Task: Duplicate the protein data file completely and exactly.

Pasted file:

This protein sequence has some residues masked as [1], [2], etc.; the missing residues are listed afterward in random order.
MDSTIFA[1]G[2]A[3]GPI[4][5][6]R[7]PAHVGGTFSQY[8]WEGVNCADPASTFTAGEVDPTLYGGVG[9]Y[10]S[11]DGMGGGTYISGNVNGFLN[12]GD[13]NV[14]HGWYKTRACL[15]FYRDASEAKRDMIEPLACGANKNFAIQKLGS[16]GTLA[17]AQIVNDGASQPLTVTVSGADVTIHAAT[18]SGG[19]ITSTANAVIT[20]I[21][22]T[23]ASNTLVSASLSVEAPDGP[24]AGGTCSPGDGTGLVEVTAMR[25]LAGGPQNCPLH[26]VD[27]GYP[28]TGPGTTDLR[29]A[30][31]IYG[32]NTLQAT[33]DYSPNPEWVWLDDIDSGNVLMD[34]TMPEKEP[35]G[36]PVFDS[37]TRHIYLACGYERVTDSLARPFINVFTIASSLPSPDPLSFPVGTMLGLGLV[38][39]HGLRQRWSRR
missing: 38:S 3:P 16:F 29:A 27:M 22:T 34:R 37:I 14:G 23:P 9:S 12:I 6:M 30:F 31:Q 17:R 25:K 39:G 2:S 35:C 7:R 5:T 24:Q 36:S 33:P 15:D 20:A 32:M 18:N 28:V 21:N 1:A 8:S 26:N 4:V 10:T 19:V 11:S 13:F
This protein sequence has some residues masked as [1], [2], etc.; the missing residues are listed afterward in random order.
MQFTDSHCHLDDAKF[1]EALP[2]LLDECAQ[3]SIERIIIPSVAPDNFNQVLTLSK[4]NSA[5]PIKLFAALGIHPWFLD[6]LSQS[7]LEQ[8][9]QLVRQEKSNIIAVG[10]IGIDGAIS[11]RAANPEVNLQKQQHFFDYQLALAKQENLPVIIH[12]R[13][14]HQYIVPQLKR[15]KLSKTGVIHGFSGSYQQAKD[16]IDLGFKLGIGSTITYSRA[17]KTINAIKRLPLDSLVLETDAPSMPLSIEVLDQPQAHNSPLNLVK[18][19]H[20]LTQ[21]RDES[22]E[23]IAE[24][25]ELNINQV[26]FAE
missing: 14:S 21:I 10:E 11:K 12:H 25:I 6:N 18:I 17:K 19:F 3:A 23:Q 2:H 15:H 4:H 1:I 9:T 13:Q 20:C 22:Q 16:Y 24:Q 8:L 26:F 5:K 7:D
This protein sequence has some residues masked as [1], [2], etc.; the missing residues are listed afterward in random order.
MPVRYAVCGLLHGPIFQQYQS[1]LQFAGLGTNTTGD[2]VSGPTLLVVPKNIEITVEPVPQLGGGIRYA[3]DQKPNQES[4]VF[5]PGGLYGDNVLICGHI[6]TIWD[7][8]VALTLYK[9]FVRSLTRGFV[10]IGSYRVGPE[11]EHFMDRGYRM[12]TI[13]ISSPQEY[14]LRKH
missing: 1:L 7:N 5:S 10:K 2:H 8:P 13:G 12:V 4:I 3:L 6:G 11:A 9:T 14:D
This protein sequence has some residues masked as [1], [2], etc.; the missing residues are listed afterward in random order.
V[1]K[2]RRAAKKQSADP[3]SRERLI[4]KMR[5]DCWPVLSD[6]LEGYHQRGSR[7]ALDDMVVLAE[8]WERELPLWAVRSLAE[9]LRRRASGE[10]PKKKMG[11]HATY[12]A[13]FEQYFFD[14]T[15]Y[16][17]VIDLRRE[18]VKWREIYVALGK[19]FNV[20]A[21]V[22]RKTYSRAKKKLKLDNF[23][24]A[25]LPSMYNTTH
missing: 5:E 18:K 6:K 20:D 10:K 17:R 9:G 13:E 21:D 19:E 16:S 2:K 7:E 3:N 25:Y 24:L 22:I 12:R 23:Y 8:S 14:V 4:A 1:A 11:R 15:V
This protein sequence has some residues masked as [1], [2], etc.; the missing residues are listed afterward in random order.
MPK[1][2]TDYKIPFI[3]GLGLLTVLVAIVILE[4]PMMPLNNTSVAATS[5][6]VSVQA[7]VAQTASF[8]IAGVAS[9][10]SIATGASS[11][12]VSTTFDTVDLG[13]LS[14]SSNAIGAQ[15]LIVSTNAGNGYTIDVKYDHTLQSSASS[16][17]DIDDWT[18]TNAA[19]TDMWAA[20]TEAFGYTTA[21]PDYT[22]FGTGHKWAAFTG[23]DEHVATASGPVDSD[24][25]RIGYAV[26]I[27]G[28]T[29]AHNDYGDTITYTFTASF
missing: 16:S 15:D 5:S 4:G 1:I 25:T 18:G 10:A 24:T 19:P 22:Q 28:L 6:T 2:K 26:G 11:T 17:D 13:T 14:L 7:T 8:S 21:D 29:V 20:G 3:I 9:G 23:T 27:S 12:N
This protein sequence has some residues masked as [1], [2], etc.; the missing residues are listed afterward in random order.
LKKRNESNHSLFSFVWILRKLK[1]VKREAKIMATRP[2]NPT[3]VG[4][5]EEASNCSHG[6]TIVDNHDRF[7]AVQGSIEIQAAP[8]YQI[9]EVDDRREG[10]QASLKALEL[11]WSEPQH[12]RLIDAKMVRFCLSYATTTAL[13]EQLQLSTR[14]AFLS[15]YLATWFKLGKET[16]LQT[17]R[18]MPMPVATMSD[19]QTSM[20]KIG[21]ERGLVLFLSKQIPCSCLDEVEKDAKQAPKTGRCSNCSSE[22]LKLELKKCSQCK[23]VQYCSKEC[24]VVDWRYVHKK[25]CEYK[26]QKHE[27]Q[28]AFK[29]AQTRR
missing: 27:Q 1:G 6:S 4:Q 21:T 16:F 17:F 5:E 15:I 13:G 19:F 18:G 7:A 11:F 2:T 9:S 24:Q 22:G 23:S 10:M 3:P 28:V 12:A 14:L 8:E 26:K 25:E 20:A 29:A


This protein sequence has some residues masked as [1], [2], etc.; the missing residues are listed afterward in random order.
MDSTIFA[1]G[2]A[3]GPI[4][5][6]R[7]PAHVGGTFSQY[8]WEGVNCADPASTFTAGEVDPTLYGGVG[9]Y[10]S[11]DGMGGGTYISGNVNGFLN[12]GD[13]NV[14]HGWYKTRACL[15]FYRDASEAKRDMIEPLACGANKNFAIQKLGS[16]GTLA[17]AQIVNDGASQPLTVTVSGADVTIHAAT[18]SGG[19]ITSTANAVIT[20]I[21][22]T[23]ASNTLVSASLSVEAPDGP[24]AGGTCSPGDGTGLVEVTAMR[25]LAGGPQNCPLH[26]VD[27]GYP[28]TGPGTTDLR[29]A[30][31]IYG[32]NTLQAT[33]DYSPNPEWVWLDDIDSGNVLMD[34]TMPEKEP[35]G[36]PVFDS[37]TRHIYLACGYERVTDSLARPFINVFTIASSLPSPDPLSFPVGTMLGLGLV[38][39]HGLRQRWSRR
missing: 38:S 3:P 16:F 29:A 27:M 22:T 34:R 37:I 14:G 23:P 9:S 12:I 6:M 30:F 31:Q 17:R 25:K 39:G 2:S 35:C 7:R 5:T 24:Q 36:S 33:P 15:D 20:A 32:M 18:N 28:V 21:N 1:A 8:S 26:N 4:V 10:T 19:V 11:S 13:F
This protein sequence has some residues masked as [1], [2], etc.; the missing residues are listed afterward in random order.
MQFTDSHCHLDDAKF[1]EALP[2]LLDECAQ[3]SIERIIIPSVAPDNFNQVLTLSK[4]NSA[5]PIKLFAALGIHPWFLD[6]LSQS[7]LEQ[8][9]QLVRQEKSNIIAVG[10]IGIDGAIS[11]RAANPEVNLQKQQHFFDYQLALAKQENLPVIIH[12]R[13][14]HQYIVPQLKR[15]KLSKTGVIHGFSGSYQQAKD[16]IDLGFKLGIGSTITYSRA[17]KTINAIKRLPLDSLVLETDAPSMPLSIEVLDQPQAHNSPLNLVK[18][19]H[20]LTQ[21]RDES[22]E[23]IAE[24][25]ELNINQV[26]FAE
missing: 14:S 21:I 10:E 11:K 12:H 25:I 6:N 18:I 17:K 19:F 3:A 23:Q 2:H 15:H 4:H 1:I 9:T 13:Q 20:C 22:Q 16:Y 24:Q 8:L 26:F 5:K 7:D
This protein sequence has some residues masked as [1], [2], etc.; the missing residues are listed afterward in random order.
MPVRYAVCGLLHGPIFQQYQS[1]LQFAGLGTNTTGD[2]VSGPTLLVVPKNIEITVEPVPQLGGGIRYA[3]DQKPNQES[4]VF[5]PGGLYGDNVLICGHI[6]TIWD[7][8]VALTLYK[9]FVRSLTRGFV[10]IGSYRVGPE[11]EHFMDRGYRM[12]TI[13]ISSPQEY[14]LRKH
missing: 1:L 7:N 5:S 10:K 2:H 8:P 13:G 12:V 4:I 3:L 6:G 11:A 9:T 14:D
This protein sequence has some residues masked as [1], [2], etc.; the missing residues are listed afterward in random order.
V[1]K[2]RRAAKKQSADP[3]SRERLI[4]KMR[5]DCWPVLSD[6]LEGYHQRGSR[7]ALDDMVVLAE[8]WERELPLWAVRSLAE[9]LRRRASGE[10]PKKKMG[11]HATY[12]A[13]FEQYFFD[14]T[15]Y[16][17]VIDLRRE[18]VKWREIYVALGK[19]FNV[20]A[21]V[22]RKTYSRAKKKLKLDNF[23][24]A[25]LPSMYNTTH
missing: 5:E 18:K 6:K 20:D 10:K 17:R 9:G 13:E 21:D 19:E 16:S 2:K 7:E 3:N 25:Y 24:L 22:I 12:R 23:Y 8:S 14:V 4:A 1:A 11:R 15:V
This protein sequence has some residues masked as [1], [2], etc.; the missing residues are listed afterward in random order.
MPK[1][2]TDYKIPFI[3]GLGLLTVLVAIVILE[4]PMMPLNNTSVAATS[5][6]VSVQA[7]VAQTASF[8]IAGVAS[9][10]SIATGASS[11][12]VSTTFDTVDLG[13]LS[14]SSNAIGAQ[15]LIVSTNAGNGYTIDVKYDHTLQSSASS[16][17]DIDDWT[18]TNAA[19]TDMWAA[20]TEAFGYTTA[21]PDYT[22]FGTGHKWAAFTG[23]DEHVATASGPVDSD[24][25]RIGYAV[26]I[27]G[28]T[29]AHNDYGDTITYTFTASF
missing: 16:S 15:D 5:S 4:G 1:I 25:T 18:G 10:A 24:T 19:P 22:Q 28:L 6:T 2:K 26:G 11:T 17:D 13:T 14:L 7:T 8:S 21:D 29:V 20:G 3:I 9:G 23:T 27:S 12:N
This protein sequence has some residues masked as [1], [2], etc.; the missing residues are listed afterward in random order.
LKKRNESNHSLFSFVWILRKLK[1]VKREAKIMATRP[2]NPT[3]VG[4][5]EEASNCSHG[6]TIVDNHDRF[7]AVQGSIEIQAAP[8]YQI[9]EVDDRREG[10]QASLKALEL[11]WSEPQH[12]RLIDAKMVRFCLSYATTTAL[13]EQLQLSTR[14]AFLS[15]YLATWFKLGKET[16]LQT[17]R[18]MPMPVATMSD[19]QTSM[20]KIG[21]ERGLVLFLSKQIPCSCLDEVEKDAKQAPKTGRCSNCSSE[22]LKLELKKCSQCK[23]VQYCSKEC[24]VVDWRYVHKK[25]CEYK[26]QKHE[27]Q[28]AFK[29]AQTRR
missing: 27:Q 1:G 6:S 4:Q 21:T 16:F 17:F 5:E 15:I 13:G 19:F 18:G 7:A 11:F 2:T 9:S 24:Q 22:G 23:S 10:M 3:P 28:V 12:A 14:L 8:E 26:K 25:E 20:A 29:A